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Ranking of genome-wide association scan signals by different measures.

Strömberg, Ulf LU ; Björk, Jonas LU ; Vineis, Paolo; Broberg Palmgren, Karin LU and Zeggini, Eleftheria (2009) In International Journal of Epidemiology 38. p.1364-1373
Abstract
BACKGROUND: The P-value approach has been employed to prioritizing genome-wide association (GWA) scan signals, with a genome-wide significance defined by a prior P-value threshold, although this is not ideal. A rationale put forward is that the association signals rather should be expected to give less support for single nucleotide polymorphisms (SNPs) that are rare (with associated low-power tests) than for common SNPs with equivalent P-values, unless investigators believe, a priori, that rare causative variants contribute to the disease and have more pronounced effects. METHODS: Using data from a GWA scan for type 2 diabetes (1924 cases, 2938 controls, 393 453 SNPs), we compared P-values with four alternative signal measures: likelihood... (More)
BACKGROUND: The P-value approach has been employed to prioritizing genome-wide association (GWA) scan signals, with a genome-wide significance defined by a prior P-value threshold, although this is not ideal. A rationale put forward is that the association signals rather should be expected to give less support for single nucleotide polymorphisms (SNPs) that are rare (with associated low-power tests) than for common SNPs with equivalent P-values, unless investigators believe, a priori, that rare causative variants contribute to the disease and have more pronounced effects. METHODS: Using data from a GWA scan for type 2 diabetes (1924 cases, 2938 controls, 393 453 SNPs), we compared P-values with four alternative signal measures: likelihood ratio (LR), Bayes factor (BF; with a specified prior distribution for true effects), 'frequentist factor' (FF; reflecting the ratio between estimated-post-data- 'power' and P-value) and probability of pronounced effect size (PrPES). RESULTS: The 19 common SNPs [minor allele frequency (MAF) among the controls >29%] yielding strong P-value signals (P < 5 x 10(-7)) were also top ranked by the other approaches. There was a strong similarity between the P-values, LR and BF signals, in terms of ranking SNPs. In contrast, FF and PrPES signals down-weighted rare SNPs (control MAF <10%) with low P-values. CONCLUSIONS: For prioritization of signals that do not achieve compelling levels of evidence for association, the main driving force behind observed differences between the various association signals appears to be SNP MAF. The statistical power afforded by follow-up samples for establishing replication should be taken into account when tailoring the signal selection strategy. (Less)
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author
organization
publishing date
type
Contribution to journal
publication status
published
subject
in
International Journal of Epidemiology
volume
38
pages
1364 - 1373
publisher
Oxford University Press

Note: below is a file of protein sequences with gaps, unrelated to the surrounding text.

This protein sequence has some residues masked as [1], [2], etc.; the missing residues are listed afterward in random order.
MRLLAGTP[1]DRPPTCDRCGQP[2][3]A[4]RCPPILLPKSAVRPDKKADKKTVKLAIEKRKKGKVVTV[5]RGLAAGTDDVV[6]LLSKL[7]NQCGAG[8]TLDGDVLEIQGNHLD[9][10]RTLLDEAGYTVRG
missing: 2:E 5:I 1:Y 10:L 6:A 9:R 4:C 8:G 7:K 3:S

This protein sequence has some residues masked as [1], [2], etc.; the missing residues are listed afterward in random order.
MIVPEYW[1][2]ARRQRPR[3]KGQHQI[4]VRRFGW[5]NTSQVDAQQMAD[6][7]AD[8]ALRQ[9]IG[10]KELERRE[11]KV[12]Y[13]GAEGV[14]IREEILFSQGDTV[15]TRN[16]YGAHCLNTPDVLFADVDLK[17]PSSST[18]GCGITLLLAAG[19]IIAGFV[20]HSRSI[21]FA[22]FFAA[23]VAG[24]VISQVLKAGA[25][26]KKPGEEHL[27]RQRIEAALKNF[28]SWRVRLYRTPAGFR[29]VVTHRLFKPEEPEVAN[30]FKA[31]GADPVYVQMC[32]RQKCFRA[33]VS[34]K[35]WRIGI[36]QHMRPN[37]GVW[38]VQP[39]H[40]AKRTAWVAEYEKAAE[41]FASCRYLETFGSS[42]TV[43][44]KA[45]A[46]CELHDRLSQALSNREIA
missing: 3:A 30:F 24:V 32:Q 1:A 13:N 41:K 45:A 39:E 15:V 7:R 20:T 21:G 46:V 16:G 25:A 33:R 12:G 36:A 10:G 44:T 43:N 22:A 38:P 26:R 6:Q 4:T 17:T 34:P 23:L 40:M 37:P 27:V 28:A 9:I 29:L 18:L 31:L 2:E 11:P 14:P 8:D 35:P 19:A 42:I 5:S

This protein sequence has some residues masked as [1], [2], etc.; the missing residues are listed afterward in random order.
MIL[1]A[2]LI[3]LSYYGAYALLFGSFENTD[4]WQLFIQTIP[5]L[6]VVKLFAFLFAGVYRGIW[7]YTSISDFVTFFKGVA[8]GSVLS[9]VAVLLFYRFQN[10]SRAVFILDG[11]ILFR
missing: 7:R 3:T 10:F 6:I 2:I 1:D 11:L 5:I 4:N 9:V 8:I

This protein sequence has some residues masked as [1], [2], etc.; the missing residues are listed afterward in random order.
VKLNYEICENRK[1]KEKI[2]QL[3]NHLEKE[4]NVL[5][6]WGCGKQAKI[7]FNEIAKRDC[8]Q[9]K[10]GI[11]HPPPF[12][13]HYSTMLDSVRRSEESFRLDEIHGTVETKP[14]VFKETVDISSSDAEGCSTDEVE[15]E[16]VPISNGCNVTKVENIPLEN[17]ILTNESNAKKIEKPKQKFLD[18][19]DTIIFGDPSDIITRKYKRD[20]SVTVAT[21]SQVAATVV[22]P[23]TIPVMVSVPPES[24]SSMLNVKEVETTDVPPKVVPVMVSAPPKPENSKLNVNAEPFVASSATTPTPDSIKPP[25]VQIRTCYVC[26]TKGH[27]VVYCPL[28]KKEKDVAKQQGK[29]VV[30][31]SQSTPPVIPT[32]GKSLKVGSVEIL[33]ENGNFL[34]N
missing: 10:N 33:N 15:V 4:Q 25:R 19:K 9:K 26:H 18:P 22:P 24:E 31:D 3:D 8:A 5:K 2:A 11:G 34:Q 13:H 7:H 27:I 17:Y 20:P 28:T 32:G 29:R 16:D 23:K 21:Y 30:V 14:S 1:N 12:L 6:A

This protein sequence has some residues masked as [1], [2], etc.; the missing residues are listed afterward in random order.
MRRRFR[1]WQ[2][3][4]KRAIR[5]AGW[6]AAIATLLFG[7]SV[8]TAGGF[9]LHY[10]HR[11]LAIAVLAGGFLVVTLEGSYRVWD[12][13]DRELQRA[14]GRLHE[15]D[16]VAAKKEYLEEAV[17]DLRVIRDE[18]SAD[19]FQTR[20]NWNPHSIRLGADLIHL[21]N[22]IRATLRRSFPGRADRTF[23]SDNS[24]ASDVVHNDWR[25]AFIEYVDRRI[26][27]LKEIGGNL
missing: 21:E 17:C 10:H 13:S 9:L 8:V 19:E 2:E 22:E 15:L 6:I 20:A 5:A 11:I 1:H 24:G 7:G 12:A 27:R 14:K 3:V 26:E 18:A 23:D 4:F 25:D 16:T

external identifiers
  • wos:000271101800030
  • pmid:19734549
  • scopus:70349860293
ISSN
1464-3685
DOI
10.1093/ije/dyp285
language
English
LU publication?
yes
id
06c3bfff-4f2f-4d9b-9034-b658bb232129 (old id 1483688)
alternative location
http://www.ncbi.nlm.nih.gov/pubmed/19734549?dopt=Abstract
date added to LUP
2009-10-07 09:07:23
date last changed
2017-01-01 07:35:16
@article{06c3bfff-4f2f-4d9b-9034-b658bb232129,
  abstract     = {BACKGROUND: The P-value approach has been employed to prioritizing genome-wide association (GWA) scan signals, with a genome-wide significance defined by a prior P-value threshold, although this is not ideal. A rationale put forward is that the association signals rather should be expected to give less support for single nucleotide polymorphisms (SNPs) that are rare (with associated low-power tests) than for common SNPs with equivalent P-values, unless investigators believe, a priori, that rare causative variants contribute to the disease and have more pronounced effects. METHODS: Using data from a GWA scan for type 2 diabetes (1924 cases, 2938 controls, 393 453 SNPs), we compared P-values with four alternative signal measures: likelihood ratio (LR), Bayes factor (BF; with a specified prior distribution for true effects), 'frequentist factor' (FF; reflecting the ratio between estimated-post-data- 'power' and P-value) and probability of pronounced effect size (PrPES). RESULTS: The 19 common SNPs [minor allele frequency (MAF) among the controls &gt;29%] yielding strong P-value signals (P &lt; 5 x 10(-7)) were also top ranked by the other approaches. There was a strong similarity between the P-values, LR and BF signals, in terms of ranking SNPs. In contrast, FF and PrPES signals down-weighted rare SNPs (control MAF &lt;10%) with low P-values. CONCLUSIONS: For prioritization of signals that do not achieve compelling levels of evidence for association, the main driving force behind observed differences between the various association signals appears to be SNP MAF. The statistical power afforded by follow-up samples for establishing replication should be taken into account when tailoring the signal selection strategy.},
  author       = {Strömberg, Ulf and Björk, Jonas and Vineis, Paolo and Broberg Palmgren, Karin and Zeggini, Eleftheria},
  issn         = {1464-3685},
  language     = {eng},
  pages        = {1364--1373},
  publisher    = {Oxford University Press},
  series       = {International Journal of Epidemiology},
  title        = {Ranking of genome-wide association scan signals by different measures.},
  url          = {http://dx.doi.org/10.1093/ije/dyp285},
  volume       = {38},
  year         = {2009},
}